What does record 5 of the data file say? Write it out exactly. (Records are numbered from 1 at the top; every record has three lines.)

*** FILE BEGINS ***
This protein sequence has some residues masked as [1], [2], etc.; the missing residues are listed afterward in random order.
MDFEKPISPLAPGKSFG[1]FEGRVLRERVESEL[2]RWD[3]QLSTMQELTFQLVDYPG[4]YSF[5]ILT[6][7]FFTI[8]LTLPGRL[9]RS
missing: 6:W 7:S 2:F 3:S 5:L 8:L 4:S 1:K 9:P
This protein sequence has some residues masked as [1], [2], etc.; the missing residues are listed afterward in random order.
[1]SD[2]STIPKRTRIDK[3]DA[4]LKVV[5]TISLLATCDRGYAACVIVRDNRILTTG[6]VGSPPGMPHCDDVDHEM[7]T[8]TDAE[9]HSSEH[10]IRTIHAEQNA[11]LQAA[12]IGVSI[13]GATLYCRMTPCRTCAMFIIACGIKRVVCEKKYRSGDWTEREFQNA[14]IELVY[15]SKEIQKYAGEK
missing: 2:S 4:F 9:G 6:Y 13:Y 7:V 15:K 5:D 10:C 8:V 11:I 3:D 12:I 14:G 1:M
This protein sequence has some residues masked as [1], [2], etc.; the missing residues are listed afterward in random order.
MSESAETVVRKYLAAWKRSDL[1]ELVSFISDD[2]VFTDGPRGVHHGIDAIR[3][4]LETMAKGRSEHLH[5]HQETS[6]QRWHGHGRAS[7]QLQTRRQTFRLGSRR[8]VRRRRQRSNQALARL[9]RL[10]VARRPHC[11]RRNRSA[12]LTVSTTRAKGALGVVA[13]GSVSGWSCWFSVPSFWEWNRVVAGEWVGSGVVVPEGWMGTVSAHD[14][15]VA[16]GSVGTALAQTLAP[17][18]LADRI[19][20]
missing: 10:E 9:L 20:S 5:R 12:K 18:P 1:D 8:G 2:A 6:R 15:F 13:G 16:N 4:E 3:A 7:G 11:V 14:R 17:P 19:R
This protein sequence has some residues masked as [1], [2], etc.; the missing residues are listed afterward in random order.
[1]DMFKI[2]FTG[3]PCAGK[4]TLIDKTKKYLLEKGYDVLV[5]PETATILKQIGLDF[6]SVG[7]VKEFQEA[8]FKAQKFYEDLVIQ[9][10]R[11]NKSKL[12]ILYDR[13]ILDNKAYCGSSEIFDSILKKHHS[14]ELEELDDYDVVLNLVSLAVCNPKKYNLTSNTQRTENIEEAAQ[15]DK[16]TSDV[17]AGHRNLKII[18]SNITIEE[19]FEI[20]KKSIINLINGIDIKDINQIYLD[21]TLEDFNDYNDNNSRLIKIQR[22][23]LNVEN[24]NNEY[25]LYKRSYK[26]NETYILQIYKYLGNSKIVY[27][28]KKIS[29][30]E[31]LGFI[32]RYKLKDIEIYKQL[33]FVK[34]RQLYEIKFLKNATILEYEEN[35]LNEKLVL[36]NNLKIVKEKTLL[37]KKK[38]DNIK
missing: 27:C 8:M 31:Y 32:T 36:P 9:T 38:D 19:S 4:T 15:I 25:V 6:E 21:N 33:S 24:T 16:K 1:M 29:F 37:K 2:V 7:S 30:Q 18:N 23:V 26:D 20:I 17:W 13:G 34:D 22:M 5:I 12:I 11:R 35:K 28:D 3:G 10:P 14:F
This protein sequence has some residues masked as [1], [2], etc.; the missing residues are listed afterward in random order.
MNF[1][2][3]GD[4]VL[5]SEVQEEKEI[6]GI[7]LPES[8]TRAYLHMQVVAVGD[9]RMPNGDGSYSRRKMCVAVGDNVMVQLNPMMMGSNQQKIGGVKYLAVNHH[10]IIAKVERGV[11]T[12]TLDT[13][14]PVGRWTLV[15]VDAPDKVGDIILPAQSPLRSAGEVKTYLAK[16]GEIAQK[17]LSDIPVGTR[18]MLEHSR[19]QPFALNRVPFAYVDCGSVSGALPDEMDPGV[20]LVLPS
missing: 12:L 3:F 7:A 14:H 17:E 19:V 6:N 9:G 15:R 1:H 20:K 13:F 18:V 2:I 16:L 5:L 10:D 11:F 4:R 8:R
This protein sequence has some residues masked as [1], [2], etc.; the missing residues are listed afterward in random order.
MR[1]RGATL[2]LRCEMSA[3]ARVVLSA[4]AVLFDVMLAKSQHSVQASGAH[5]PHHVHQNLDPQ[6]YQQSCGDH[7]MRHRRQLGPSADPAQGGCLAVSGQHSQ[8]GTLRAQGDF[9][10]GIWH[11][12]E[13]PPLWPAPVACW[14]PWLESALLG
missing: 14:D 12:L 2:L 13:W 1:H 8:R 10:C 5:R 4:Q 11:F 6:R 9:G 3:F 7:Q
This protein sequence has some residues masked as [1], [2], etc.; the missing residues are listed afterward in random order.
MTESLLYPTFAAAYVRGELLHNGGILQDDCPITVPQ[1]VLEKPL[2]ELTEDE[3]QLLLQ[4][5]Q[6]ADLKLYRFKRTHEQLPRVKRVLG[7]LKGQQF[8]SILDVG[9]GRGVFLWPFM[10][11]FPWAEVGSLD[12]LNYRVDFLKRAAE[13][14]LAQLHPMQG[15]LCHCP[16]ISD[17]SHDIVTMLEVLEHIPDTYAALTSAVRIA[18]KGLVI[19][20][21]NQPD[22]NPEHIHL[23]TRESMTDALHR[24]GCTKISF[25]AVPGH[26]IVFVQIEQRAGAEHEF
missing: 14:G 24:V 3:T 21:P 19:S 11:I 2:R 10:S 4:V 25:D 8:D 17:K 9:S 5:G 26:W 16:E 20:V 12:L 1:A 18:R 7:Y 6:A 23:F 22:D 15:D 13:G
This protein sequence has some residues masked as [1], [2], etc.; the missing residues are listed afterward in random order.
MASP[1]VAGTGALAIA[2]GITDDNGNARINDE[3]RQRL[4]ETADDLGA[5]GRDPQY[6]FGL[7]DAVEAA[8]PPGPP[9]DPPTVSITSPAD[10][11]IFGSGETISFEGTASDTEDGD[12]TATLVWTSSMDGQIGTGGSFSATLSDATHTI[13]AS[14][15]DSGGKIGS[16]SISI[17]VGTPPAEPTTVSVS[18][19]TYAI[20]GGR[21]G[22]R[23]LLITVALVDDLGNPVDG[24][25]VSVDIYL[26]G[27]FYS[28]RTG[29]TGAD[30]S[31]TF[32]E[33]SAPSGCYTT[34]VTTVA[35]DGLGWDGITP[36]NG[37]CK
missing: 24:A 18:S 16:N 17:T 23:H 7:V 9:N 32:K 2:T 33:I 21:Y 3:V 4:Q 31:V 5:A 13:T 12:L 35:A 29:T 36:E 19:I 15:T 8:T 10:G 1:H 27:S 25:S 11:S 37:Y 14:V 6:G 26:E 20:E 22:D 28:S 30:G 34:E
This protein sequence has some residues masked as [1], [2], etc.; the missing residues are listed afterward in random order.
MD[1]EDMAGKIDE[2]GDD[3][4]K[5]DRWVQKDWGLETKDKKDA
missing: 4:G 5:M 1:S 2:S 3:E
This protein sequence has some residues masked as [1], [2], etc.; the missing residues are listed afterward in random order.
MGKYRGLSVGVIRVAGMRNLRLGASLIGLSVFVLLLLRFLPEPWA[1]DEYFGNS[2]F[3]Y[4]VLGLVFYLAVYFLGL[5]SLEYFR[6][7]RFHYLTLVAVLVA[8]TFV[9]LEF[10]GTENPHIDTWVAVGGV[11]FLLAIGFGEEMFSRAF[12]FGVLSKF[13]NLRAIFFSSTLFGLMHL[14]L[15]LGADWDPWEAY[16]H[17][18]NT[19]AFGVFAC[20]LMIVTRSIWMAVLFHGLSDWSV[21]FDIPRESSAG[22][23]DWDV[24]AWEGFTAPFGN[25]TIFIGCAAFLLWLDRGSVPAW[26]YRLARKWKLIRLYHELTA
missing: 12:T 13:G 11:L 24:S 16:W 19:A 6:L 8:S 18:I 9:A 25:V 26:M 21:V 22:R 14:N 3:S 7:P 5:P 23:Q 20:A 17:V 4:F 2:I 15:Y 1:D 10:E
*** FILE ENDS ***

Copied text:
This protein sequence has some residues masked as [1], [2], etc.; the missing residues are listed afterward in random order.
MNF[1][2][3]GD[4]VL[5]SEVQEEKEI[6]GI[7]LPES[8]TRAYLHMQVVAVGD[9]RMPNGDGSYSRRKMCVAVGDNVMVQLNPMMMGSNQQKIGGVKYLAVNHH[10]IIAKVERGV[11]T[12]TLDT[13][14]PVGRWTLV[15]VDAPDKVGDIILPAQSPLRSAGEVKTYLAK[16]GEIAQK[17]LSDIPVGTR[18]MLEHSR[19]QPFALNRVPFAYVDCGSVSGALPDEMDPGV[20]LVLPS
missing: 12:L 3:F 7:A 14:H 17:E 19:V 6:N 9:G 15:R 1:H 20:K 13:F 18:V 2:I 16:L 5:L 10:D 11:F 4:R 8:R